The hallways surrounding the gym at Longmont High School are filled with photos of athletes who have succeeded before graduating and moving on. Each year, the photos are updated, and the latest class will see their names and memories added to the walls.

Drake Engelking will leave the greatest resume for a wrestler in Longmont High School program history that will be added to those walls upon graduation later this year. The senior was the first to accomplish some big goals with the team. He was the first athlete in Longmont wrestling history to qualify for state as a freshman and to place his freshman year, and then he followed by becoming the first state placer as a sophomore. His career would end by becoming the first four-time state placer and first two-time state champion for the program.

For his historic run with the Longmont Trojans, Engelking has been named the BoCoPreps.com wrestler of the year for the 2018-19 season.

"That's very cool to leave a huge legacy behind," Engelking said. "It helps out the future of the program knowing that I went through it, and now people will want to join. It's amazing and crazy to think about, but it's super cool."

Becoming an all-time great in school history started by finding a passion for the sport, something Engelking said did not happen right away.

"When my dad got me into wrestling he told me that he never thought I would be a wrestler," Engelking said. "Back in the day, I wanted to be a baseball player really bad. I thought it was my thing. In eighth grade and my freshman year, having (my dad) being named the head coach, I went from there."


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With his father in his corner, Engelking made a surprise run to the state championship finals his freshman year and took second place. More tournaments would follow that saw him place and perform well.

The rest is history.

This season marked a new challenge for Engelking to handle the pressures of defending a state championship and being the man everyone was looking to dethrone.

Longmont’s Drake Engelking, right, withstood a dislocated thumb injury during his 4A 170-pound weight class championship bout with Windsor’s
Longmont's Drake Engelking, right, withstood a dislocated thumb injury during his 4A 170-pound weight class championship bout with Windsor's Cody Eaton. (Cliff Grassmick / Staff Photographer)

"I definitely worked harder in the wrestling room and tried to do my best during the tournament so that no one could have that will or chance to beat me," Engelking said. "I tried to give everything I could so I could make it back."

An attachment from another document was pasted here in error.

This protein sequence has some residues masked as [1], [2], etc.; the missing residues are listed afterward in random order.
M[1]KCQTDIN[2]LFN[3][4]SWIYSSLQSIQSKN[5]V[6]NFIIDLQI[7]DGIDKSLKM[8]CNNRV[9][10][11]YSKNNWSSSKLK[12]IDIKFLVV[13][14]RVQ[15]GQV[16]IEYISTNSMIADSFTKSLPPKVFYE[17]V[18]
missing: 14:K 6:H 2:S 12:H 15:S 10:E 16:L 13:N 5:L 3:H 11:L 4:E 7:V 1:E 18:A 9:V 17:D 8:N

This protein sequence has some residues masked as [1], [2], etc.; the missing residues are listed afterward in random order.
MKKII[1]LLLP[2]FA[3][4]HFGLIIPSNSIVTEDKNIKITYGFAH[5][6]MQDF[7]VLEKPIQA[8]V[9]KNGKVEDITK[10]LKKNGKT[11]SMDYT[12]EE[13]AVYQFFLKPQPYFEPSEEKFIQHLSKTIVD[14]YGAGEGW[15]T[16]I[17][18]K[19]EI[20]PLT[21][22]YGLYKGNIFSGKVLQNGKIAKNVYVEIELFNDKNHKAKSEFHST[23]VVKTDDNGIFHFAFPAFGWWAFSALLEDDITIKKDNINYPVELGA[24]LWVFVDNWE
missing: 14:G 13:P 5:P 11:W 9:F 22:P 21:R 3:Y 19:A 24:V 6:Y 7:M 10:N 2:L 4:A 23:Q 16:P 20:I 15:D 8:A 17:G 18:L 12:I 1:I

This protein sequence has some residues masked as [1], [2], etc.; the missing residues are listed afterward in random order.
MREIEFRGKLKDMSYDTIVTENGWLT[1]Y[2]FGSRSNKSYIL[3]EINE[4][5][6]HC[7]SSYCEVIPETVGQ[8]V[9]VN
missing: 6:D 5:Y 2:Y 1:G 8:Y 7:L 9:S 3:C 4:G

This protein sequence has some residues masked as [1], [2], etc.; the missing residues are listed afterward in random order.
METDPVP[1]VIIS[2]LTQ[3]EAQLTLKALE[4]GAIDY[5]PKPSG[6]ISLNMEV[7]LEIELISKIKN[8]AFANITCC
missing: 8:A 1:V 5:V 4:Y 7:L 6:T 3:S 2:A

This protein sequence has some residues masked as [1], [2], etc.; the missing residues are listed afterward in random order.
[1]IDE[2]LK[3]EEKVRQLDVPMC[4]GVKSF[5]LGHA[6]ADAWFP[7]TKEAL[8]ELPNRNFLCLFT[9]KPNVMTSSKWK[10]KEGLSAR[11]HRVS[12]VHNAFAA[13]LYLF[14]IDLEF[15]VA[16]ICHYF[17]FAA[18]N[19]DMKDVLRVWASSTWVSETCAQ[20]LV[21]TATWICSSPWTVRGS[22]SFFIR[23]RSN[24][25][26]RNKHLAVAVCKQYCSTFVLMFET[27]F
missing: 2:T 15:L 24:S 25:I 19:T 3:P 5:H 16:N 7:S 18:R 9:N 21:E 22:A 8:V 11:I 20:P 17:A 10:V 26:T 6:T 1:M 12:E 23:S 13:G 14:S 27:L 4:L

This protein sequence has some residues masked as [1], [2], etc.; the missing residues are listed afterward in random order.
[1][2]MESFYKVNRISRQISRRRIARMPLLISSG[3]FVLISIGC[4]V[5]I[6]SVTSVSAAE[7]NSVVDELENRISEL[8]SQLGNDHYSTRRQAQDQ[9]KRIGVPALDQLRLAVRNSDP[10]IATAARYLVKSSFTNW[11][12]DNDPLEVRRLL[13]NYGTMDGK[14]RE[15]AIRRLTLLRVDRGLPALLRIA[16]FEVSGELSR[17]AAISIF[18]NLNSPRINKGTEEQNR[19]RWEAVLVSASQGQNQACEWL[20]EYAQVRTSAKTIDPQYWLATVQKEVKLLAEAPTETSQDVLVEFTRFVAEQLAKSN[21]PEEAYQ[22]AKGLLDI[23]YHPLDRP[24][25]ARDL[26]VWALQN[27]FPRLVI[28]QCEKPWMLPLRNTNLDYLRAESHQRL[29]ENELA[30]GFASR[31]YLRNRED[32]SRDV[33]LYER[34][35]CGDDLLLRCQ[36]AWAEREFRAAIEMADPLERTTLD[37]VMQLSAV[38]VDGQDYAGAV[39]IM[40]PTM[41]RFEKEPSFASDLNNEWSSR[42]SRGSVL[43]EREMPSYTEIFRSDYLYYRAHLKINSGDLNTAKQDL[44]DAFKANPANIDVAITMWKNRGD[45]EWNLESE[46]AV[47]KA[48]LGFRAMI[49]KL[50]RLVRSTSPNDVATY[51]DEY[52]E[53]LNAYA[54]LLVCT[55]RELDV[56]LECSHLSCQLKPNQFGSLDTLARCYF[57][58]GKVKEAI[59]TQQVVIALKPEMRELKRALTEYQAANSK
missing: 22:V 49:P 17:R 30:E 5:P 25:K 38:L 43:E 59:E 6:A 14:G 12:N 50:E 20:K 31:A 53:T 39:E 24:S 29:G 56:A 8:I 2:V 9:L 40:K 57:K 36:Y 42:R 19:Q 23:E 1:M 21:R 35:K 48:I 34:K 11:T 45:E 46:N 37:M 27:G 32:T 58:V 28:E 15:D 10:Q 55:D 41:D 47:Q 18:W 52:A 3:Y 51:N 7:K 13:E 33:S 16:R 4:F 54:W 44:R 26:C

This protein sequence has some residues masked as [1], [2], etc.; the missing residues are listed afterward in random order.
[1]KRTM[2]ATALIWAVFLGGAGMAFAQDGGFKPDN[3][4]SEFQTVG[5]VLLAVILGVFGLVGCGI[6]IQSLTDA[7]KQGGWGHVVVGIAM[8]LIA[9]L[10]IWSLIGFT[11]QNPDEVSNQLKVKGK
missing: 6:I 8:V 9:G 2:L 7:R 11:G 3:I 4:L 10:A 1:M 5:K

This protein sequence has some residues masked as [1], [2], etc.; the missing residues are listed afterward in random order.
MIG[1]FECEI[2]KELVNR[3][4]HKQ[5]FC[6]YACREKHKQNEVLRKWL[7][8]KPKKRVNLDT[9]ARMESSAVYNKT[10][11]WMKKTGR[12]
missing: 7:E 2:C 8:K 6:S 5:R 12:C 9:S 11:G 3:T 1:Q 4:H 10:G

The work paid off. Engelking reached the state tournament as the No. 1 seed at 170 pounds in Class 4A with a 28-1 record. He cruised to the finals, winning his first three matches by fall twice and by technical fall. His final match put him against Cody Eaton of Windsor, the man with the second-most wins in the weight bracket at 38-6 entering state.

"The pressure was huge going into the finals," Engelking said. "The Pepsi Center nerves are real."

Engelking scored the first takedown and escaped to neutral position to lead 3-0. Eaton scored two points to get into the match in the third period. With 21 seconds remaining, Engelking suffered a dislocated thumb injury that forced him to use one hand to defend takedown attempts down the stretch to hang on for the decision win.

Today, he wears a brace on his thumb, but the pain felt that night is dampened by the memories of winning his second state title to close his high school career.

"I felt a sigh of relief, but it was also a sad moment knowing that my high school career was over," Engelking said. "It was my last high school sport, but there was a big sigh of relief winning that last state championship, especially with the injury."

The man who thought his future would be in baseball leaves behind the greatest legacy in Longmont wrestling history, and he will continue his wrestling career up the road in Greeley at the University of Northern Colorado next year. Engelking calls the next chapter an exciting opportunity and looks forward to staying close to home to continue with the sport that has treated him well.

Before he leaves, though, he will take time to reflect on all of his accomplishments along the way.

"You have to enjoy the moment. It goes really quick," Engelking said. "I still remember like it was yesterday going to state my freshman year, and now it's over. There are ups and downs along the way, but you have to enjoy every moment."

Brandon Boles: bboles@prairiemountainmedia.com or twitter.com/BrandonBoles